Oslo was not as cold as I had thought it would
be for the time of year, in fact somewhat disappointingly it was warmer than Glasgow.
Norway was part of a union with Sweden until 1905 when it was granted independance,
now it is one of the few major countries in western Europe still outwith the EU. The
standard of living is very high, and as a result everything is a sight more expensive.
Our first Norwegian meal was at a burger joint called Jafs! (Norwegian for "big
mouthfulls") where I got the equivalent of a whopper (no chips or drink) for about
6 quid. The only thing that was cheaper here than in Britain, seemingly, was petrol.
Now that's saying something.
I visited Norway for the first time with my flatmate at the start of October 2003, hopping on a cheap
Ryanair flight to Torp, which isn't really anywhere near Oslo. We stayed in a place
called Asker, a suburb of Oslo with a friend of ours Al, which saved us a packet in
accommodation expenses! We also spent a night in a cabin up in the mountains, and had
a very expensive fiver-a-pint night out at a club in Oslo called "So What".
Karl Johan's Gate in Oslo is the main street,
full of fancy shops and theatres and things. In the distance is the Royal Palace.
It was surprisingly quiet for a late Saturday afternoon before the shops had shut
I thought, none of the frenzied bustling of British shoppers. I still don't know who
Karl Johan was...
Here is a statue of the first king of Norway after
the break-up of the union with Sweden, Haakon VII. He was very tall and worryingly thin as can be seen
by the statue, but he lasted as king for 52 years.
A view of one of the posher suburbs of Oslo, from the
top of Holmenkollen. One thing that struck me about Norway was the absolute abundance of
We stayed at Al's house in Asker for two nights, which
had a prime location on Oslofjorden, with views across the water and of the cruise ships
sailing up to the capital. There was a private pier on the water with a sauna hut built on
it so you could leap out of the steamy wooden room into the fjord for a refreshing dip.
Not such a good idea in winter though, the water near the shore freezes for four months.
Norwegians like nothing better at the weekend than to go
along to the ski jump and watch their loony bretheren leaping at 100mph off the
Holmenkollen ski ramp. As you can see in October the sport takes on a slightly different
slant, involving a spot of water skiing before a quick swim. It is drained during winter
and people leap for joy as they have done here for more than a hundred years.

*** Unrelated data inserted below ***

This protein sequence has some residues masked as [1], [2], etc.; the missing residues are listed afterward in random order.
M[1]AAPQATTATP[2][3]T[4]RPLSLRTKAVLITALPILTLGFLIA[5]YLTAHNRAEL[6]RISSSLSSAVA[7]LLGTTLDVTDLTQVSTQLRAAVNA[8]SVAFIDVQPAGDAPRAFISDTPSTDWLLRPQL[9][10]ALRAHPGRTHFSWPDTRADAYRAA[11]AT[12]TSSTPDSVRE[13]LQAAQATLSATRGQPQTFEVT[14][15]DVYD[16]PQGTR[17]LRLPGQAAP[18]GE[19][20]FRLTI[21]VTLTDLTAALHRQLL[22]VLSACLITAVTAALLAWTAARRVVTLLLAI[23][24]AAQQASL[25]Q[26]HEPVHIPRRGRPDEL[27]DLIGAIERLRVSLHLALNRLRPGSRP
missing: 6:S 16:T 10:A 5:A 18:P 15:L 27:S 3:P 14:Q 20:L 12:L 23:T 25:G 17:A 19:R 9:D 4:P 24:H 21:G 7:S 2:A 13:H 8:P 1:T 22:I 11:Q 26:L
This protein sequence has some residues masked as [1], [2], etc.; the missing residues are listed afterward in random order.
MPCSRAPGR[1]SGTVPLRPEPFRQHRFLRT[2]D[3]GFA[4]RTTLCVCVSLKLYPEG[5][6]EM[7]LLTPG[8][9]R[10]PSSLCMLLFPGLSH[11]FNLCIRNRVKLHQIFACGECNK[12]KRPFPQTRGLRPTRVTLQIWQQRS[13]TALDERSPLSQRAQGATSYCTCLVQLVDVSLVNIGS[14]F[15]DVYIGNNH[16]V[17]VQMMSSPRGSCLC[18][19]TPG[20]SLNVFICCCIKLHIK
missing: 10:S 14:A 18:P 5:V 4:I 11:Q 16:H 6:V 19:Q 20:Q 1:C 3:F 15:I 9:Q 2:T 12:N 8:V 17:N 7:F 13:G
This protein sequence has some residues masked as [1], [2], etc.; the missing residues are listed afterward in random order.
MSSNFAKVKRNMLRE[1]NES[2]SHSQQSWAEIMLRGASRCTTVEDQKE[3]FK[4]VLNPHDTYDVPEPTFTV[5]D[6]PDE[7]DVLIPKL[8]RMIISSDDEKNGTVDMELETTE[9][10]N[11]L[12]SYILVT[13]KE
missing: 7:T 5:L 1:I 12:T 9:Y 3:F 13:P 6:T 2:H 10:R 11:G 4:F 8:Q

This is quite a scary looking church, Gol stavkirke,
made entirely of wood and a popular tourist attraction in the Oslo Norsk Folkemuseum.
It was originally built in the 13th century, but has been relocated since then.
In Norway it seems that everything is made of wood, they can't get enough
of the stuff and there's plenty to go round.
Traditional log cabins are highly sought after in
Norway, these ones here are classic examples of the old architecture, complete with
a lawn on the roof for insulation. Cutting the grass is a bit awkward though.
I figured that Norway looks like what Scotland must have
looked like 300 years ago, before the industrial revolution when the whole of Britain chopped down
all of its forests. The scenery here at Haglebu, a tiny mountain village, is not as dramatic
as the west coast and the fjords, but nonetheless is still quite spectacular. These mountains
are over 4000 feet, and there is already some snow up there.
Our night up at the mountain cabin was a great
Norwegian experience, with Al, his family and some friends of theirs. After collecting
wood for the fire, we had a dinner of moose and potatoes, followed by a Norwegian liquor
called Aquavit. Aquavit is matured in a ship which sails over the equator and back, to mellow
the drink on the slowly rocking sea. The wood fire kept the whole cabin very warm, and we
sat up late into the night telling tales in a mixture of Norwegian and English.
Norway is perhaps most famous the world over for the
Vikings, famous for their pillage and plunder of much of Europe and North America. This is
the Oseberg Ship at Vikingskiphuset (The Viking Ship Museum) in Oslo, dating from around the year 850,
it sat in a royal burial ground for a mighty time, but most of the treasures were stolen from the grave.